The Year in Avant-Garde Film and Video
Tackling the best of the avant-garde in 2001 is a thankfully daunting task. Despite rumors of its death, a renaissance of experimental moving-image art has erupted in recent years, with New York as one of the scene's bustling centers. Overworked aficionados found themselves shuttling between Chelsea galleries, Lower East Side storefronts, and uptown institutions to catch the right showsÑwith an inevitable pit stop at the still central Anthology Film Archives somewhere along the way.
An old-guard 16mm trioÑStan Brakhage, Robert Beavers, and Nathaniel DorskyÑswung mad props uptown with retrospectives at Lincoln Center and MOMA. The Whitney emerged as the city's most adventurous programmer, and the only institution to fully embrace the cross-disciplinary, multimedia nature of both past and present. The museum's mind-expanding "Into the Light," an ongoing exhibit of film and video installations from the '60s and '70s, will undoubtedly affect the way new work is made and shown. Other Whitney shows included "Unseen Cinema," a program of pre-1940 experiments, and "BitStreams," which included moving images by new-media artists like Leah Gilliam, Jim Campbell, and Paul Pfeiffer. But downtown held its own: One-man shows by filmmakers Glen Fogel and John Smith at the Robert Beck Memorial Cinema felt just as momentous as anything screened above 16th Street.
2001 saw a spurt of feature-length work, whether as multimedia performance (Miranda July's The Swan Tool), 16mm abstracted narratives (James Fotopoulos's Back Against the Wall and Chris Jolly's Curse of the Seven Jackals), or ambitious remembrances from elders (Alfred Leslie's The Cedar Bar and Jonas Mekas's As I Was Moving Ahead Occasionally I Saw Brief Glimpses of Beauty). But shorts continue as the norm for the experimental set. Although healthy amounts of Super 8 and 16mm continue to be produced, many play like retro Tinkertoy tricks, retooling now stale innovations ad infinitum; only one pick on my avant-garde short list (see sidebar), Beavers's The Stoas, is actually projected on film. Less constricted by both budgets and history, videomakers roam a bit more freely, taking on performance and essay forms (Goss, Chang, McCormick), revisiting barely old tech with new vigor (Price), or investigating Internet media for hidden cinematics (Abate). Others create new structures that are barely classifiable: Can one medium really contain Sogo's glitchy Iron Chef remix rhythms, Jorge's sentimental Super-8-to-video diaries, and Thomas's sweetly surreal Final Cut fairy tales? Let future media historians sort out the mess. While celluloid artists romp in well-trodden playgrounds, video's electric energy is keeping the avant-garde respectfully avant.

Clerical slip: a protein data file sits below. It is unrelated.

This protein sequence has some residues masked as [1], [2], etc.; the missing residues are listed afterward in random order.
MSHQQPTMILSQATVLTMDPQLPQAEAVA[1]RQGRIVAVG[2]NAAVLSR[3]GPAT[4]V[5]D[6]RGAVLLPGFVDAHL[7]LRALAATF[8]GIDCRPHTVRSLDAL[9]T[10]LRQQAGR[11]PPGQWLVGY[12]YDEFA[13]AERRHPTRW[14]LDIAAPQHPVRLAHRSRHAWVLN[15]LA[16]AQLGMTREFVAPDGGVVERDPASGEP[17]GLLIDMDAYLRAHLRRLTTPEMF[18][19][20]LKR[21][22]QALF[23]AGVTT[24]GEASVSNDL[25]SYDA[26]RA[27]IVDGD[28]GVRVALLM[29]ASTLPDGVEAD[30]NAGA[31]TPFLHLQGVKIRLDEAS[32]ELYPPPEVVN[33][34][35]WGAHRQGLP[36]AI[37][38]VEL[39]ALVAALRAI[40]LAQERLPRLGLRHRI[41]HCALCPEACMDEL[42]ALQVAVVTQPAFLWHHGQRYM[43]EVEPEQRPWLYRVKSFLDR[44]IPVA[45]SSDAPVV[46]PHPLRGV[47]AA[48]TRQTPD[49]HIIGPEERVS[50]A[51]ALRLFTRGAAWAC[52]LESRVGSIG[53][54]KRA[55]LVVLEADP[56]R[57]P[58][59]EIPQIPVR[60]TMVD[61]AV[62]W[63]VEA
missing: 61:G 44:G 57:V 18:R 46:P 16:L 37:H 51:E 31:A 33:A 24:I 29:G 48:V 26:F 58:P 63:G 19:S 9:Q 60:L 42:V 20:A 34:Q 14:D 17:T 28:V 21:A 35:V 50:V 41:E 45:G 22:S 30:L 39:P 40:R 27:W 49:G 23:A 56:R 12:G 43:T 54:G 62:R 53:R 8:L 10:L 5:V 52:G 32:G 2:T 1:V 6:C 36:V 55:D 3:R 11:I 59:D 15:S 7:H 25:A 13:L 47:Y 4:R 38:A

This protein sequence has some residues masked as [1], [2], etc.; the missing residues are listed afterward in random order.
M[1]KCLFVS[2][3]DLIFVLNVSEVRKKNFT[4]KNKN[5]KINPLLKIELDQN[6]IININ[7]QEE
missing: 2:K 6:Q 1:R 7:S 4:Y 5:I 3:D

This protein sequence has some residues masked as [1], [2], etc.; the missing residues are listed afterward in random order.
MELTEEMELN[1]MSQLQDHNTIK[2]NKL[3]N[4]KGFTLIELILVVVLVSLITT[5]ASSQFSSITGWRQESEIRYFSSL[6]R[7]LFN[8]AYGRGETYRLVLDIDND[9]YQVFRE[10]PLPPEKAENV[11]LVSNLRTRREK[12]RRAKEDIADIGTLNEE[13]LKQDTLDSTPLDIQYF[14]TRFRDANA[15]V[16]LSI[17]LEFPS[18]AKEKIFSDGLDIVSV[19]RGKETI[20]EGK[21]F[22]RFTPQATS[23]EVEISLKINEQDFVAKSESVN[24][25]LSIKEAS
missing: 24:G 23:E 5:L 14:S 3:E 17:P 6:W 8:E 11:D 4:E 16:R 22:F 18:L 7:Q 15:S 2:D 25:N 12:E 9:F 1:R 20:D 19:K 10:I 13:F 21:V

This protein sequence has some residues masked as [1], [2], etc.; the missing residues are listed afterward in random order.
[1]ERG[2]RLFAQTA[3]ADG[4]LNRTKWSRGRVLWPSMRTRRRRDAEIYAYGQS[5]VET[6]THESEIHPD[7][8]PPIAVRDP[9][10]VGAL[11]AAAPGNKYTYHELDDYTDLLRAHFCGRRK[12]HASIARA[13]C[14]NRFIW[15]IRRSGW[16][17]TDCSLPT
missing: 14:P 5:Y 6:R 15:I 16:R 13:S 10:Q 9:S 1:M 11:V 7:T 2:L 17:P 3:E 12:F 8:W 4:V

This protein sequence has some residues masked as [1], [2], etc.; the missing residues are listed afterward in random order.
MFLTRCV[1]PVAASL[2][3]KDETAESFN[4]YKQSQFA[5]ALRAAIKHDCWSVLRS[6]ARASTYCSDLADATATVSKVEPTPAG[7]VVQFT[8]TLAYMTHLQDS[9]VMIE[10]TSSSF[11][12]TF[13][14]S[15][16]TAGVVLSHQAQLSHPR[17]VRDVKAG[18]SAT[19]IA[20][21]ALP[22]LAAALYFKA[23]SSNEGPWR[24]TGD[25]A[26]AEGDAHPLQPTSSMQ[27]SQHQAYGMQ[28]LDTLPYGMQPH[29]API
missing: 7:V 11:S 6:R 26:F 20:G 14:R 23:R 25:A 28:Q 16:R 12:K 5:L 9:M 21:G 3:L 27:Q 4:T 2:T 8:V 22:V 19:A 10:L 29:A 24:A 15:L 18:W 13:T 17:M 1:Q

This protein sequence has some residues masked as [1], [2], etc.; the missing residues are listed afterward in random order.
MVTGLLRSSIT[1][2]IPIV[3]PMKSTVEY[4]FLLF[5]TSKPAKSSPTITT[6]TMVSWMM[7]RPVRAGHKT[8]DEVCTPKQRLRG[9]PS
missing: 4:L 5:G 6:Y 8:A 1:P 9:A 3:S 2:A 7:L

An Avant-Garde Short List
(in no particular order)
Jacqueline Goss THE 100TH UNDONE
Patty Chang EELS
Miranda July GETTING STRONGER EVERY DAY
Seth Price INVOCATION
Bobby Abate REAL VIDEOS
Robert Beavers THE STOAS
Jennet Thomas SHARONY!
Stom Sogo SILVER PLAY
Matt McCormick THE SUBCONSCIOUS ART OF GRAFFITI REMOVAL
Adrianne Jorge SONGS OF AZORES
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